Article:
The Economist: Curbing climate change The deepest cuts
The Economist: Greenhouse gases Paris via Montreal
“Low Carbon Economy Index,” a report released by the accounting giant PricewaterhouseCoopers, has numerous stark warnings. Sadly they are unlikely to be heeded by those that matter – big companies, governments and people like you and me – because those are the culprits identified in the report.
According to the PricewaterhouseCoopers report, “the gap between what we are doing and what we need to do has again grown, for the sixth year running.” The report adds that at current rates, we’re headed towards 7.2 degrees Fahrenheit of warming by the end of the century—twice the agreed upon rate. Here’s a breakdown of the paper’s major findings.
The report notes that the world is going to blow a hole in its carbon budget—the amount we can burn to keep the world from overheating beyond 3.6 degrees:
PricewaterhouseCoopers paints a bleak picture. The timeline is unforgiving. The IPCC and others have estimated that global emissions must peak by 2020 to meet a 2°C budget. So emissions from developed economies need to be consistently falling, and emissions from major developing countries have to start declining from 2020 onwards. G20 nations will need to cut their annual energy-related emissions by one-third by 2030, and by just over half by 2050.
None of that is happening, so we all better change habits ourselves. We must consume less and share more, especially technology.
City Lab by The Atlantic: A Major Accounting Firm Just Ran the Numbers on Climate Change
So, the ozone hole has stopped shrinking. That’s good to know. But I’m cynical about how good the news is because the Montreal accord banning CFCs occurred in 1987 more than a quarter of a century ago and we’re spewing out more greenhouse gases than ever. And the weather is still wacky.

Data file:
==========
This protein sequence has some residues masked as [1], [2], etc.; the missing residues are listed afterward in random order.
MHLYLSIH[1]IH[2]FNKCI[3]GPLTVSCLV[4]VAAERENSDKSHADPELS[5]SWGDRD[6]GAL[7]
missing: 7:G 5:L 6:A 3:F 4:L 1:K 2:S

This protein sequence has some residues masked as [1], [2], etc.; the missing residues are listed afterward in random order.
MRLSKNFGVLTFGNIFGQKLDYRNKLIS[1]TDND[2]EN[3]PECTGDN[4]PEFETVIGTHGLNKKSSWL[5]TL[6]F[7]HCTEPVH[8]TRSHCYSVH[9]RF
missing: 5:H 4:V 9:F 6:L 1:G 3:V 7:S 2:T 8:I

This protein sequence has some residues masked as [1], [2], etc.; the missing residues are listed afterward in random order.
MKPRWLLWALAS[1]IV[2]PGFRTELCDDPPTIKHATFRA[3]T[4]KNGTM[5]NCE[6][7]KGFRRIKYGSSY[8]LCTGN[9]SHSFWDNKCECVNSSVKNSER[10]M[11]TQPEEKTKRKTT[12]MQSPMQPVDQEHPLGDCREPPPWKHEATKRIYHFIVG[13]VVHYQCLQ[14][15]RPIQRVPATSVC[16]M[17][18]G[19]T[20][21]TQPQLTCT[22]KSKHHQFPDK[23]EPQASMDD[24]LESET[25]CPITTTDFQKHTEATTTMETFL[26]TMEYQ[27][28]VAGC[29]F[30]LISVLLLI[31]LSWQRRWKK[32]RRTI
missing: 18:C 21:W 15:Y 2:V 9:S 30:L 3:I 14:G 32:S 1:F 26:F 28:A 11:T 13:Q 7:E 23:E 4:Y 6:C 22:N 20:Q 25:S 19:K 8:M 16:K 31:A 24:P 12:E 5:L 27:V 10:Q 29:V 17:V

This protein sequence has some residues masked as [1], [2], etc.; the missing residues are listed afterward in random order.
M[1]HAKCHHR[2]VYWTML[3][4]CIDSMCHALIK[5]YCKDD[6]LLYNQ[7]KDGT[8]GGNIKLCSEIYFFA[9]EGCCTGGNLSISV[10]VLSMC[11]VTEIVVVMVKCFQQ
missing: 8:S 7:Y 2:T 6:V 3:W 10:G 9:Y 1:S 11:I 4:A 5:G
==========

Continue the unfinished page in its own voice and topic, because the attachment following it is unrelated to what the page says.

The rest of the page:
A surge in atmospheric CO2 saw levels of greenhouse gases reach record levels in 2013, according to new figures. Concentrations of carbon dioxide in the atmosphere between 2012 and 2013 grew at their fastest rate since 1984.
This warning data is compounded by the finding that CO2 locked in soil (which is 4x the amount in plants) is being released as the planet experiences warmer, more volatile temperatures. This means that release of greenhouse gases is creating a feedback on itself, thereby compounding the problem.
Atmospheric CO2 is now at 142% of the levels in 1750, before the start of the industrial revolution. We are running out of time.
Reducing CO2 will only occur if we reduce energy consumption and use more renewable sources. We must live within the laws of nature or nature will just get rid of us.
And don’t expect government to act. It is up to each of us to take a step in the right direction, every day. That means me and you too.
Nature: Temperature sensitivity of soil respiration rates enhanced by microbial community response
It happens regularly now. Tonnes of agricultural fertiliser and sprays running off the land in to the water system causing eutrophication. Algae bloom and everything else dies. And even massive municipal treatment plants can’t clean the water. Farming practices and climate change cause the problem, which will not go away until we all choose to live more sustainably on the planet.
The Guardian: Farming practices and climate change at root of Toledo water pollution
NASA Earth Observatory: Algae Bloom on Lake Erie
For related articles and information, please visit OCA’s Farm Issues page, He alth Issues page and our Environment and Climate Resource Center page.
“Climate change is already affecting the American people in far-reaching ways.” So begins an extensive report issued by the U.S. Global Change Research Program on May 6, 2014.
Among the changes is an increase in temperature, as illustrated in this image.